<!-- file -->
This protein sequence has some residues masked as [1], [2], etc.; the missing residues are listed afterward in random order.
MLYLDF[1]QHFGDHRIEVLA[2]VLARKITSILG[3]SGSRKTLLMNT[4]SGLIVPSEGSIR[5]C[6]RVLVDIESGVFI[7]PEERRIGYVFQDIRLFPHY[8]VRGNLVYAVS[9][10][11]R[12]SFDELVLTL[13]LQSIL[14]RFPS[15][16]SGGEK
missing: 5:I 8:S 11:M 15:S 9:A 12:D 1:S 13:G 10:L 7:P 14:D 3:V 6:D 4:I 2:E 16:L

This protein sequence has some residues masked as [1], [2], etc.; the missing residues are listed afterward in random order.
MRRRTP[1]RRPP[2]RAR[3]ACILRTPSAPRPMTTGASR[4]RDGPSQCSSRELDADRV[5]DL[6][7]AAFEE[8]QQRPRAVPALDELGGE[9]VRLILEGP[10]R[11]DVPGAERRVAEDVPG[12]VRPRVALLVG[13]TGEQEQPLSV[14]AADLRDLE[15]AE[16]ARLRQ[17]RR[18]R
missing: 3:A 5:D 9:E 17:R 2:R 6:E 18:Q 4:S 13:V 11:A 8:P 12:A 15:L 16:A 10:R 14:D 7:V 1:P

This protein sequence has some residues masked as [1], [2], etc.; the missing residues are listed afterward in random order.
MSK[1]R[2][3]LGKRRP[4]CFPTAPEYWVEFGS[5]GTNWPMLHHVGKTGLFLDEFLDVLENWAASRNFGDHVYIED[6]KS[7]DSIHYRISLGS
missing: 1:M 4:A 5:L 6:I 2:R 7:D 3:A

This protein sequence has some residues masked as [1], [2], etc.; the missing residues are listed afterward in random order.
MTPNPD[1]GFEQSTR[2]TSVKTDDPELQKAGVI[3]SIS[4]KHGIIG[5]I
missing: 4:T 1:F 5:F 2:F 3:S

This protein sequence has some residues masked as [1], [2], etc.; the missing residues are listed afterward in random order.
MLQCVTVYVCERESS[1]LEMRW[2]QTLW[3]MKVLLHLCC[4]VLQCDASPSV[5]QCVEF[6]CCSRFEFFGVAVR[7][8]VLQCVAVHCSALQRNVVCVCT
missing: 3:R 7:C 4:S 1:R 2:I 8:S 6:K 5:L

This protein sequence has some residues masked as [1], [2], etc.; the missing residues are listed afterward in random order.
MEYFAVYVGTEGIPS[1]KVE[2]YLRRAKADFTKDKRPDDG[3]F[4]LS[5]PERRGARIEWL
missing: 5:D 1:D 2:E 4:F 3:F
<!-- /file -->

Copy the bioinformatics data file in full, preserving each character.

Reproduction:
This protein sequence has some residues masked as [1], [2], etc.; the missing residues are listed afterward in random order.
MLYLDF[1]QHFGDHRIEVLA[2]VLARKITSILG[3]SGSRKTLLMNT[4]SGLIVPSEGSIR[5]C[6]RVLVDIESGVFI[7]PEERRIGYVFQDIRLFPHY[8]VRGNLVYAVS[9][10][11]R[12]SFDELVLTL[13]LQSIL[14]RFPS[15][16]SGGEK
missing: 5:I 8:S 11:M 15:S 9:A 12:D 1:S 13:G 10:L 7:P 14:D 3:V 6:D 4:I 2:E 16:L

This protein sequence has some residues masked as [1], [2], etc.; the missing residues are listed afterward in random order.
MRRRTP[1]RRPP[2]RAR[3]ACILRTPSAPRPMTTGASR[4]RDGPSQCSSRELDADRV[5]DL[6][7]AAFEE[8]QQRPRAVPALDELGGE[9]VRLILEGP[10]R[11]DVPGAERRVAEDVPG[12]VRPRVALLVG[13]TGEQEQPLSV[14]AADLRDLE[15]AE[16]ARLRQ[17]RR[18]R
missing: 3:A 5:D 9:E 17:R 2:R 6:E 18:Q 4:S 13:V 11:A 8:P 12:A 15:L 16:A 10:R 14:D 7:V 1:P

This protein sequence has some residues masked as [1], [2], etc.; the missing residues are listed afterward in random order.
MSK[1]R[2][3]LGKRRP[4]CFPTAPEYWVEFGS[5]GTNWPMLHHVGKTGLFLDEFLDVLENWAASRNFGDHVYIED[6]KS[7]DSIHYRISLGS
missing: 1:M 4:A 5:L 6:I 2:R 7:D 3:A

This protein sequence has some residues masked as [1], [2], etc.; the missing residues are listed afterward in random order.
MTPNPD[1]GFEQSTR[2]TSVKTDDPELQKAGVI[3]SIS[4]KHGIIG[5]I
missing: 4:T 1:F 5:F 2:F 3:S

This protein sequence has some residues masked as [1], [2], etc.; the missing residues are listed afterward in random order.
MLQCVTVYVCERESS[1]LEMRW[2]QTLW[3]MKVLLHLCC[4]VLQCDASPSV[5]QCVEF[6]CCSRFEFFGVAVR[7][8]VLQCVAVHCSALQRNVVCVCT
missing: 3:R 7:C 4:S 1:R 2:I 8:S 6:K 5:L

This protein sequence has some residues masked as [1], [2], etc.; the missing residues are listed afterward in random order.
MEYFAVYVGTEGIPS[1]KVE[2]YLRRAKADFTKDKRPDDG[3]F[4]LS[5]PERRGARIEWL
missing: 5:D 1:D 2:E 4:F 3:F